Why the Powder River Basin produces more coal with fewer mines

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Nov. 20 2020, Updated 4:55 p.m. ET

The Powder River Basin dominates the region’s coal production

The western region in the U.S. includes the area west of the Mississippi River. The region produced 520 million tons of coal for the 12 months ending September 11, 2014. The entire U.S. produced 974 million tons of coal during the same period. The western region accounted for 53% of the total coal production in the U.S. It’s important to note that 13 out of 24 western states produce coal.

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The western region’s coal production is dominated by the Powder River Basin (or PRB). It’s located in Wyoming and Montana. These two states produced 425 million tons of coal during past 12 months. The coal from the two states accounted for 82% of the western production and 43% of the total U.S. production.

 

Characteristics of PRB coal

The PRB’s coal is sub-bituminous in rank. It has an average heat rate of ~8,500 British thermal units per pound (or Btu/ lb)—compared to ~12,500 Btu/lb for eastern coal. Since PRB coal was exposed to freshwater during formation, it has lower sulfur content than coal produced in the east. Sulfur is mainly found in sea water. Eastern coal was formed near the coast. It was exposed to sea water during formation. As a result, eastern coal contains more sulfur.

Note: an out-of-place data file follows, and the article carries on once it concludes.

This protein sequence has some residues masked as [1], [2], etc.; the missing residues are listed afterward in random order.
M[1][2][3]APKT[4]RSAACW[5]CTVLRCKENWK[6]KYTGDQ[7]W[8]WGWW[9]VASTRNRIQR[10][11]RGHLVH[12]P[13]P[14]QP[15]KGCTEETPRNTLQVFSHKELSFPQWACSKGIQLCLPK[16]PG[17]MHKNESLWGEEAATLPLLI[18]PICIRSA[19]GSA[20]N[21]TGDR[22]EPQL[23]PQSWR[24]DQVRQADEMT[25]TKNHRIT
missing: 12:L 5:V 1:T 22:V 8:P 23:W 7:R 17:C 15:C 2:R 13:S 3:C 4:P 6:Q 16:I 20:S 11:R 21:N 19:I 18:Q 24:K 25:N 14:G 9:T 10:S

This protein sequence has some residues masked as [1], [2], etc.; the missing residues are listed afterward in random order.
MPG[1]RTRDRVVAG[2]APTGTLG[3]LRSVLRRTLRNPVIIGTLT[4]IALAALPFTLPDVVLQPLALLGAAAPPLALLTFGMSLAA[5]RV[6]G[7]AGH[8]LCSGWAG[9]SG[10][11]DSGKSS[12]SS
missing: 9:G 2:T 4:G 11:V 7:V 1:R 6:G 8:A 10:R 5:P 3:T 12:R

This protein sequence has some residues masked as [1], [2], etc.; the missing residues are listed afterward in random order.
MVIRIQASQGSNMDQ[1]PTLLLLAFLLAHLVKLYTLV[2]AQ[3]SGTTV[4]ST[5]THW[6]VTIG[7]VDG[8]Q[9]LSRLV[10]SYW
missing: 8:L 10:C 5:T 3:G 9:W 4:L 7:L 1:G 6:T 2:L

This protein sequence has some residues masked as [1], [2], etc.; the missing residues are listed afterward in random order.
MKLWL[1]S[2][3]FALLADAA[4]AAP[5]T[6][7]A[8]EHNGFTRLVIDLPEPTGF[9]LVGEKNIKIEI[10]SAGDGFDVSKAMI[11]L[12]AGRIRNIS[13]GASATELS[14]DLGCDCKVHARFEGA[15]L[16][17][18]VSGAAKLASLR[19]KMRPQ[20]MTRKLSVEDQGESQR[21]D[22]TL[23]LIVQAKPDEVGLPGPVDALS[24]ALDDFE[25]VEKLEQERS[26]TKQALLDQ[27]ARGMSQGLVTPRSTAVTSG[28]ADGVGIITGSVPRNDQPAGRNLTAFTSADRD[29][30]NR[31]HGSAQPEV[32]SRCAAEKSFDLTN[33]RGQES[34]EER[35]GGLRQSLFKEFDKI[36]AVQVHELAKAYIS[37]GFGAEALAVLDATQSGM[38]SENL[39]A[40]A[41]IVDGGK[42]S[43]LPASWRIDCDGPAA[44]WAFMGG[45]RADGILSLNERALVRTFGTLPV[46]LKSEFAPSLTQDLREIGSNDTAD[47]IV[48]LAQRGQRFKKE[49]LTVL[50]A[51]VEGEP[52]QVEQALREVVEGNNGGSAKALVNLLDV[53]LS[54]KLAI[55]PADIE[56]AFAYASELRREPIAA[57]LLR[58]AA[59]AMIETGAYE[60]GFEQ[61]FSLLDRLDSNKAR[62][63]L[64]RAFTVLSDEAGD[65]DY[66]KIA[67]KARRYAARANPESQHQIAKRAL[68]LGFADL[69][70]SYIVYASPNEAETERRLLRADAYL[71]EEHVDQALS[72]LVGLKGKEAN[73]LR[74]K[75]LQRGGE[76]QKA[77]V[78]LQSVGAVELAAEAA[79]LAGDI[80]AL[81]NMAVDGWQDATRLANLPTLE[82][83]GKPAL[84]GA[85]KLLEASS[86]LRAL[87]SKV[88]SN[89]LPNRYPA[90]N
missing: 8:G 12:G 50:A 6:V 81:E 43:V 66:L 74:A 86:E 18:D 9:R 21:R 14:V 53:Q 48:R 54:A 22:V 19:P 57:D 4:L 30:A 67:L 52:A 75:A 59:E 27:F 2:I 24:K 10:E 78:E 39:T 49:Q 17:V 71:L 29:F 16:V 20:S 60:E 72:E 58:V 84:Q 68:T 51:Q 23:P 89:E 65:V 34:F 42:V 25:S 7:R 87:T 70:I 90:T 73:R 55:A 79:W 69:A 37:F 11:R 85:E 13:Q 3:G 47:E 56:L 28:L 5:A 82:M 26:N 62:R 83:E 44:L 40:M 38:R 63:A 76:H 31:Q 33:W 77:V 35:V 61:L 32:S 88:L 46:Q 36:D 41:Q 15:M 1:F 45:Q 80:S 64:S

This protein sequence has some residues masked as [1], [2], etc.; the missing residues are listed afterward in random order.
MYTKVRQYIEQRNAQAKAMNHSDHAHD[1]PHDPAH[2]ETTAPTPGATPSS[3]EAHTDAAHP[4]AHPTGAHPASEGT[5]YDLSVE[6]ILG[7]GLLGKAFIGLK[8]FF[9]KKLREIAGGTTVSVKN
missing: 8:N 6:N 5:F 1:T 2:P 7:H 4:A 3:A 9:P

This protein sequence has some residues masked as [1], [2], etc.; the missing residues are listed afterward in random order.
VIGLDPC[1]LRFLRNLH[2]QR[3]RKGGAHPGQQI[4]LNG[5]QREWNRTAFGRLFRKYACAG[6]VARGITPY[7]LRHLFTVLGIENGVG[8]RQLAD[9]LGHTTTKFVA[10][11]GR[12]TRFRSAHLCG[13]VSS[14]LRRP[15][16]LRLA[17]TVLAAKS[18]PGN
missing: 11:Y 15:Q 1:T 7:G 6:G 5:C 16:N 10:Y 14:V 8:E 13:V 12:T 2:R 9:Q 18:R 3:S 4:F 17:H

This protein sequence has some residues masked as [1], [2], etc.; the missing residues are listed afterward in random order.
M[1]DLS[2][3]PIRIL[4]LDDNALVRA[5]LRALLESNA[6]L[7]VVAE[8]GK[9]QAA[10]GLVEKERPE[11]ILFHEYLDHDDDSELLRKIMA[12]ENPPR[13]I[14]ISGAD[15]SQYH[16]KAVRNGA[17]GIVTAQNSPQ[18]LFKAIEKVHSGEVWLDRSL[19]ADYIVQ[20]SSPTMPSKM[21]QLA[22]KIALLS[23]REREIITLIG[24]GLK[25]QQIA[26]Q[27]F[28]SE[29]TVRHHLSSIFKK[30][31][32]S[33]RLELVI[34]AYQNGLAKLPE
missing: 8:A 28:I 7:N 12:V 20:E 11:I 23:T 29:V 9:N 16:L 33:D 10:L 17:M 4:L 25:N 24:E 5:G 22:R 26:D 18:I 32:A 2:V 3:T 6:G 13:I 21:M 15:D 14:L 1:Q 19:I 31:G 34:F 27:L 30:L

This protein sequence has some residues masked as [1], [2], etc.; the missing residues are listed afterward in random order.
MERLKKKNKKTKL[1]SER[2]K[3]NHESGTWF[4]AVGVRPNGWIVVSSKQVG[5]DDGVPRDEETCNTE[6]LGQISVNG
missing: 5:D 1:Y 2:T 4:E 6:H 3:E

PRB coal also contains lower nitrogen than coal found elsewhere in the U.S. PRB coal causes less pollution during combustion. However, this doesn’t include polluting particles that are released when coal is transported. A shorter distance results in less pollution.

Lowest production cost

PRB’s coal deposits are relatively new. The PRB’s history dates back 60 million years—compared to eastern coal that’s ~300 million old. Since PRB coal is younger, it’s available closer to Earth’s surface. The logic isn’t very hard to understand. As millions of year pass by, more pressure is applied to coal seams. This pushes them deeper into the Earth’s surface.

Since PRB coal is available closer to the surface, it’s also easier and cheaper to mine. The easier mining combined with favorable government policies made the PRB the cheapest coal producing region in the U.S.

Alpha Natural Resources (ANR) reported costs per ton of ~$12 in its PRB operations—compared to $62 for the eastern operations. Apart from ANR, Cloud Peak Energy (CLD), Peabody Energy (BTU), and Arch Coal (ACI) also produce coal in the PRB. The VanEck Vectors Coal ETF (KOL) has holdings in the majority of the top coal producers in the U.S. We’ll discuss the PRB’s major coal producers and their mines in the next part of the series.

Visit Market Realist’s Coal page to learn more about the coal industry.

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